The Saudi execution of top Shi’ite cleric Nimr al-Nimr, based entirely on him being critical of the Saudi government in sermons, fueled outrage not just in the Shi’ite world, but across much of the West as well, with human rights groups expressing disquiet at the killing of a religious minority leader for seemingly political reasons.
And by “much of the West,” of course, we exclude the United States, as the US media is treating the issue entirely Iran’s fault, and is spinning the soaring tensions as reaction to Iran not being okay with the Saudi execution, as opposed to there being anything objectionable about the execution as such.
Indeed, the New York Times appeared to laud the Saudis for their execution of Nimr, suggesting it was a shrewd move and that Iran, in not being okay with it “played into the Saudis’ hands” and are again facing international outcry.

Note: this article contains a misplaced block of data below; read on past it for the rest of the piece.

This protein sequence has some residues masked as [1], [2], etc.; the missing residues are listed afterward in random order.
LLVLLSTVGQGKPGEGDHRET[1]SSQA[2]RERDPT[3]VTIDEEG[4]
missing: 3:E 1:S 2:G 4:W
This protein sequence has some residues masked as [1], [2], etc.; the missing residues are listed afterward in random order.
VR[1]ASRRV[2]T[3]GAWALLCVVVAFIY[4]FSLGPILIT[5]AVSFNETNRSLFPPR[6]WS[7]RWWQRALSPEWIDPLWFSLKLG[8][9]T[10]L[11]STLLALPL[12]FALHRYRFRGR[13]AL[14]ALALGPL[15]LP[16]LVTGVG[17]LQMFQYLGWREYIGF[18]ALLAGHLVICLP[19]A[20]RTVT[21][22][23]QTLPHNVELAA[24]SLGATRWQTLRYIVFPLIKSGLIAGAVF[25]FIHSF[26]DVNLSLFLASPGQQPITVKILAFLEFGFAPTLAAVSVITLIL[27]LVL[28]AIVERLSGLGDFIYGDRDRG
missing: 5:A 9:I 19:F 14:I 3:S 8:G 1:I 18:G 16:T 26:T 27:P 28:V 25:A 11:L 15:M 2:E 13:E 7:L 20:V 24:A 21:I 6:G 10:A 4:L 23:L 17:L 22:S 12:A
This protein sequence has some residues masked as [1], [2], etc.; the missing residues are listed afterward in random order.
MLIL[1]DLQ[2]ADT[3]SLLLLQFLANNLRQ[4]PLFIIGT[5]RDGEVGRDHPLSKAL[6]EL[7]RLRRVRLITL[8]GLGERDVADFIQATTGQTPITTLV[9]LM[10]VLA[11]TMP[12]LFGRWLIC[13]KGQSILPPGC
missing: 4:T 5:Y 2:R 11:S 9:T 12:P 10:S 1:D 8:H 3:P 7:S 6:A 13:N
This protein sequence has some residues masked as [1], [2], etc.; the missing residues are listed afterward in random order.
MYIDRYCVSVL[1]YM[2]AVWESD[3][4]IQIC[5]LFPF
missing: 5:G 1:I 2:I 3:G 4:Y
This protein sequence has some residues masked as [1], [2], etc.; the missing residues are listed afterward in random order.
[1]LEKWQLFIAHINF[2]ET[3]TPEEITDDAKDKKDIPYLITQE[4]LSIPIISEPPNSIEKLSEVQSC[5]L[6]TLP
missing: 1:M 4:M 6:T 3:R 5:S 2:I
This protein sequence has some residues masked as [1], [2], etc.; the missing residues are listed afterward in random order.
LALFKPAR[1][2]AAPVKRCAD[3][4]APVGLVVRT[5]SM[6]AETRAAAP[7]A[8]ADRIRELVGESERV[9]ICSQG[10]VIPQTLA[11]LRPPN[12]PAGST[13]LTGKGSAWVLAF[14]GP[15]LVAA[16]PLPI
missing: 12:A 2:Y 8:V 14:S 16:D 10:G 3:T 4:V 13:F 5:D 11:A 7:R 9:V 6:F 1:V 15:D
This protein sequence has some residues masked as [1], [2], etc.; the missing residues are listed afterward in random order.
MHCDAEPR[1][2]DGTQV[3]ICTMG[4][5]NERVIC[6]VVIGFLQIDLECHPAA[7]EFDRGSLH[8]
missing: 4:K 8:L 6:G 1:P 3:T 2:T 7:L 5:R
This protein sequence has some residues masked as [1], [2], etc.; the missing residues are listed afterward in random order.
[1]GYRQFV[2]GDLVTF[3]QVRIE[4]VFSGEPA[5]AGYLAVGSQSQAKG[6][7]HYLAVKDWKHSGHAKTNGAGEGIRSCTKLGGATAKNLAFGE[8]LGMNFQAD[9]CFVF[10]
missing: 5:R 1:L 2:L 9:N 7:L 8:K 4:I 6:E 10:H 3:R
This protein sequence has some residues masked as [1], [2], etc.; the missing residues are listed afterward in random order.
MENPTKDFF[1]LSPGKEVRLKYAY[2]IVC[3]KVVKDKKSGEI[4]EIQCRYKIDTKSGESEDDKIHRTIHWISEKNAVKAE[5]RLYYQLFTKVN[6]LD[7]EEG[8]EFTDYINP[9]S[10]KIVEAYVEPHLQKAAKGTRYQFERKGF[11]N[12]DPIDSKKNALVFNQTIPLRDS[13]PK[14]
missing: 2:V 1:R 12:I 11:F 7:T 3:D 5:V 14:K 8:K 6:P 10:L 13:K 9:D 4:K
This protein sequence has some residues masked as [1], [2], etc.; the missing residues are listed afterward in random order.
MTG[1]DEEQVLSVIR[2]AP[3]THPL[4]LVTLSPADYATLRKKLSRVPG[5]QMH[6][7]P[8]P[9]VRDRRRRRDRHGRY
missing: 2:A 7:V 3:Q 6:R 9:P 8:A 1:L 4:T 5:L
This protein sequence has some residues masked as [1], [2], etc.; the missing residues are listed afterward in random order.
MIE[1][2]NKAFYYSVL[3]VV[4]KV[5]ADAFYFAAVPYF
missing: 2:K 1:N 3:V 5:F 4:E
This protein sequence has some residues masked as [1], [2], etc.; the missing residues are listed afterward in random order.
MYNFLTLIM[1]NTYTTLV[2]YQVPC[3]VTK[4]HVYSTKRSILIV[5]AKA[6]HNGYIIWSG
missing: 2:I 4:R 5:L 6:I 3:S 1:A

The outcry, of course, is almost entirely illusory. The US media outlets are lashing Iran, but that’s just their default position. Beyond them, a few nations in the Saudis’ pockets like Sudan, or just hostile toward Iran to begin with, are the only ones really “backing” the Saudis in any real way.
On CNN, Wolf Blitzer and his guests wondered if the Saudis would have to get nuclear weapons now because Iran didn’t express support for the execution, and attempted to paint Iranian displeasure as part of an overarching Iranian plot against the Saudis.
Elsewhere in the world, nations are wondering aloud if this should lead to degradation of Saudi ties, in particular whether they should be selling the Saudi kingdom weapons. There was already considerable soul-searching to that effect, outside the US of course, with the huge civilian death toll in the Saudi war on Yemen. The extent to which that might get in the way of the anti-Iran narrative, however, has kept all questions about the Saudis carefully out of the US press.